At its height in the early Twentieth Century, the British Empire spanned a fourth of the world. That is why it was said that the sun never set on the Empire: it was always sunny in at least one part of Britain's possessions. Except for a few Overseas Territories--mostly small islands--Britain has departed from its empire. Show More Summary
On This Day in Ancient History - May 25: Eclipse © Clipart.com The Rogue Classicist says that it may have been on this day in 585 B.C. that Thales predicted a solar eclipse. Read Full Post A Greek Philosopher Predicted It originally appeared on About.com Ancient / Classical History on Saturday, May 25th, 2013 at 06:55:10. Permalink | Comment | Email this
Today’s Oracle takes us to the Taurus monthly for Sept. 1, 1999 When the total solar eclipse blacked out the Sun at midday over Europe, the constellations appeared, birds returned to their... This is content summary only. Please visit Planet Waves Daily Astrology Blog for full links, other content, and more!
Full Screen! Sound Up! This video captures the sunrise annular solar eclipse from 3 locations in the Pilbara, Western Australia, May 10, 2013. Cameras were placed at the south west, north west limits and centreline. 3 Canon 5DmkII + 800 mm timelapse at each location and Canon 1DC + 2000 mm 4K video in the [...]
(vimeo link) They say to never look at a solar eclipse, because you'll hurt your eyes as badly as looking into the sun …because you are looking into the sun. But you don't have to, because Colin Legg took this awesome time-lapse video of the sunrise annular solar eclipse over Pilbara in Western Australia last Friday. Show More Summary
Photographer Colin Legg captured this amazing time-lapse video of an annular solar eclipse at sunrise in Pilbara, Western Australia on May 10th, 2013. via PetaPixel
On May 15, 1836, Francis Baily observed (what would later be called) “Baily’s beads” around the moon during a solar eclipse. Call for Papers: Women of Color Beyond Faith Anthology – The abstract submission date is September 30, but don’t wait until the last minute! From Heina. Show More Summary
Photographer Colleen Pinski took this awesome photo of an onlooker taking in the magnificence of an annular solar eclipse in Albuquerquee, New Mexico on May 20, 2012. The photo was one of the finalists in The Smithsonian’s annual photo...Show More Summary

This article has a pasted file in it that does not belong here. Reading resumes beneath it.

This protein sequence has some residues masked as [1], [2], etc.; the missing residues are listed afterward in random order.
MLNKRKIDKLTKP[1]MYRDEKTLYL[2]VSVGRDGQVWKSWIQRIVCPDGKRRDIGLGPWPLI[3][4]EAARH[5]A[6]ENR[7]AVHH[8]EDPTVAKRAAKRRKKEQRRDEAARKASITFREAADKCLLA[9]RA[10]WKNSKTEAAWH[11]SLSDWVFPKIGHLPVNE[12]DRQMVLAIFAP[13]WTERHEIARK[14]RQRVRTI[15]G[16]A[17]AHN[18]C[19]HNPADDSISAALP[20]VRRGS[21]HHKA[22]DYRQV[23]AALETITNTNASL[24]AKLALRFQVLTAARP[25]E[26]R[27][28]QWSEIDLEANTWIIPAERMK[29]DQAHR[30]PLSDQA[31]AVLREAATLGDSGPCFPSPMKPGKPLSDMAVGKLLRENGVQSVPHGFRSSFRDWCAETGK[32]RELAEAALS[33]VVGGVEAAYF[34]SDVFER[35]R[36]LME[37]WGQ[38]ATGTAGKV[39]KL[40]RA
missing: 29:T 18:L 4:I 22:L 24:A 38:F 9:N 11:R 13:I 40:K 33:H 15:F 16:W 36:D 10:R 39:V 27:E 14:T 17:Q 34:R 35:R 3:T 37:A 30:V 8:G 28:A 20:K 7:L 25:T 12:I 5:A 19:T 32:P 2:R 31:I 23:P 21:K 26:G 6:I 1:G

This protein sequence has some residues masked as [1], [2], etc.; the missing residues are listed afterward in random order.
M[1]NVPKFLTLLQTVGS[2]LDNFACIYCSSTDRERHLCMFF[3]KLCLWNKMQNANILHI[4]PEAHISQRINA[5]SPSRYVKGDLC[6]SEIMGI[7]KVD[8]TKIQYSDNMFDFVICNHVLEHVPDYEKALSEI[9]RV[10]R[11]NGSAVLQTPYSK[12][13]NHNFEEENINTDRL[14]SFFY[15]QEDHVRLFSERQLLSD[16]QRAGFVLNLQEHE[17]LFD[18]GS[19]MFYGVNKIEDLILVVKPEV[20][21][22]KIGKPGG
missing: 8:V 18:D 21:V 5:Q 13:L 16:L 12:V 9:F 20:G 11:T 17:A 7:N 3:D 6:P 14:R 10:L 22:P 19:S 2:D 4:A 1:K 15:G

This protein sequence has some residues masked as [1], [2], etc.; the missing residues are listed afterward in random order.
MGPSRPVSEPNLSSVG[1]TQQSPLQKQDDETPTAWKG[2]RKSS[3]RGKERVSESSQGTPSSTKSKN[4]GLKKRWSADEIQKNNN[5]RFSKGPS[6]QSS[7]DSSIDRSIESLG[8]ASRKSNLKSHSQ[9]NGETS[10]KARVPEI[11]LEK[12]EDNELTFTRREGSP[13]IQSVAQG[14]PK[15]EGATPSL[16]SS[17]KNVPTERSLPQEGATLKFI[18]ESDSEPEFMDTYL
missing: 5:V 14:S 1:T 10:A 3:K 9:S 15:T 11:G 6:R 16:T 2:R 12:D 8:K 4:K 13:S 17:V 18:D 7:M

TWIY = This Week In Yoga. Want this little old roundup sent to your email without lifting a pinkie? Sign up here! As if the new moon and solar eclipse weren’t enough to rock the cosmic boat this week, some heavy hitting news broke through our naturally meditative state and [...]Show More Summary
During a total solar eclipse, our view of the Sun's disk is blocked entirely by the Moon. The Sun's corona, however, remains very much in view – a roiling wreath of spellbinding atmospheric activity. Read more...
The Sun finally rises above the cloud at 7:42 am (binocular projection) Click on this or any image to embiggen for greater viewing pleasure Near maximum eclipse, 8:15 am. Taken through my 4" Newtonian with a 30 mm Plossl eyepiece and a Canon IXUS 400 ASA 1/500 sec exposure (infinity to infinity focussing). Show More Summary
People in the remote Australian Outback have been treated to a dazzling annular solar eclipse.As the moon passed between Earth and the sun, all light was blocked out except for a 'ring of fire.'It fell short of a total solar eclipse because the moon was too far from Earth.http://news.sky.com/story/1089167/australia-eclipse-plunges-outback-into-darkness
The moon begins to cross in front of the sun during a partial solar eclipse in Sydney, Friday, May 10, 2013. At remote outposts across Australia, scientists and spectators gathered to watch as the eclipse castes its approximately 200-kilometer-wide...Show More Summary
Skygazers across the Australian Outback were among the lucky few to witness a solar eclipse on Friday as the moon glided between Earth and the sun, blocking everything but a dazzling ring of light.
No, it wasn't a solar eclipse, a blue moon, or even Halley's Comet. US equities dipped slightly today. That being said, the SPY still had a higher low, higher high and the lower close hardly feels convincing. Here's what the bulls should fear the most. Show More Summary
Fire up the Johnny Cash and watch as the moon very nearly covers the entire sun, leaving just a golden sliver of a ring, during a Slooh Space Camera show of today's annular solar eclipse, starting at 2:30 p.m. Pacific/5:30...
The moon will partially block the sun Thursday to produce a potentially spectacular “ring of fire” solar eclipse that will be visible to anyone with an Internet connection, thanks to the astronomy buffs at Slooh.com.
2013's first solar eclipse is a weird one: This afternoon, a stunning annular eclipse will blaze, ring-like, in Australian and Pacific skies. Here's how you can watch (even if you're not from down under). Read more...
A annular solar eclipse, also known as a ring of fire eclipse, will be occurring on Thursday/Friday. The eclipse will enter visibility on Friday morning May 10th local time. The eclipse will be visible to those throughout much of Australia, the Pacific Islands, Papua New Guinea, eastern Indonesia, Hawaii, and the Philippines. Show More Summary